Recipe: Bladl

Whether savory or sweet, we've kept this classic of Pinzgau cuisine from you for far too long: the Bladl! These are empty or filled baked dough pockets, which are served either savory with sauerkraut or sweet with lingonberry jam. Today, we're going to delve into the world of Bladln with you.

Bladl were rather rare at my home, which is a shame because they taste really, really good! I'm even more delighted that I can now ensure a steady supply of Bladl myself. So that you can also enjoy them, I'm sharing my recipe with you here!

Tips for Preparation:

Traditionally, Bladl are made from rye flour. However, if you use only rye flour, the Bladl can turn out a bit tough, meaning they won't be very crispy. Since a bit of crispiness is always welcome, we use a mixture of rye and wheat flour. Like many dishes from the Pinzgau region, Bladl can be enjoyed savory or sweet. Today, we'll be making both "empty" and "filled" Bladl. For the filled Bladl, we'll prepare a potato-bacon filling and serve them with sauerkraut. For dessert, we'll serve the empty Bladl with lingonberry jam. Of course, you can also enjoy the empty Bladl with sauerkraut. ;-)

Ingredients for 4 servings:

  • 330 g wheat flour
  • 170 g rye flour
  • 1/4 liter water
  • 2 tablespoons butter
  • 4-5 cooked floury potatoes
  • 200 g diced bacon
  • 1 medium onion, finely diced
  • some salt
  • some nutmeg
  • some pepper
  • some marjoram
  • Sauerkraut
  • Lingonberries
  • Powdered sugar
  • Canola oil for frying


  1. For the savory filling, sauté the onion and bacon in some canola oil.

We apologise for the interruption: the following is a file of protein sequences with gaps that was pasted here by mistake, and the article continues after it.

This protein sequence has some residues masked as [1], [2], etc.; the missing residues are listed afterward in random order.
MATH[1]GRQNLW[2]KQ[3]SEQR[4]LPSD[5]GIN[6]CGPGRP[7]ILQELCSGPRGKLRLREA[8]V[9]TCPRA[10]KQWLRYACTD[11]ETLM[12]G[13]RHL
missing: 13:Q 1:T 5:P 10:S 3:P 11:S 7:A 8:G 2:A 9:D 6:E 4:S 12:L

2. Finely grate the potatoes, mix with the onion-bacon mixture, and season with salt, pepper, marjoram, and a bit of nutmeg.
  3. For the Bladl, mix the rye flour and wheat flour together, and bring the water with the butter to a boil.
  4. Pour the boiling butter water over the flour and quickly knead into a dough.
  1. Divide the dough into four parts and roll each into a log.
  2. Cut the log into 2 cm thick slices and roll each slice into a disc using some wheat flour, then stack them.
  3. Meanwhile, heat the canola oil for frying in a pot or deep frying pan. The deeper the oil, the nicer the Bladl will turn out.
  4. Fill a portion of the raw Bladl with the potato mixture. Ensure that the edges are well sealed. You can moisten the edges with some water, fold them together, and press the edges with a dough roller.
  1. Once the oil is hot enough (you'll know when bubbles form around a wooden cooking spoon inserted into the oil), gently slide the Bladl into the oil.
  2. Fry them until golden brown on both sides. You should see air bubbles forming, called "Blodan," which are responsible for the name of the Bladl.
  3. Allow the finished Bladl to drain on some kitchen paper towels and serve warm with sauerkraut and/or lingonberries, sprinkled with powdered sugar.
  4. Enjoy your meal!

If you're craving Bladl but don't feel like cooking them yourself, head over to Stöcklalm in Leogang. They have them on the menu every Tuesday!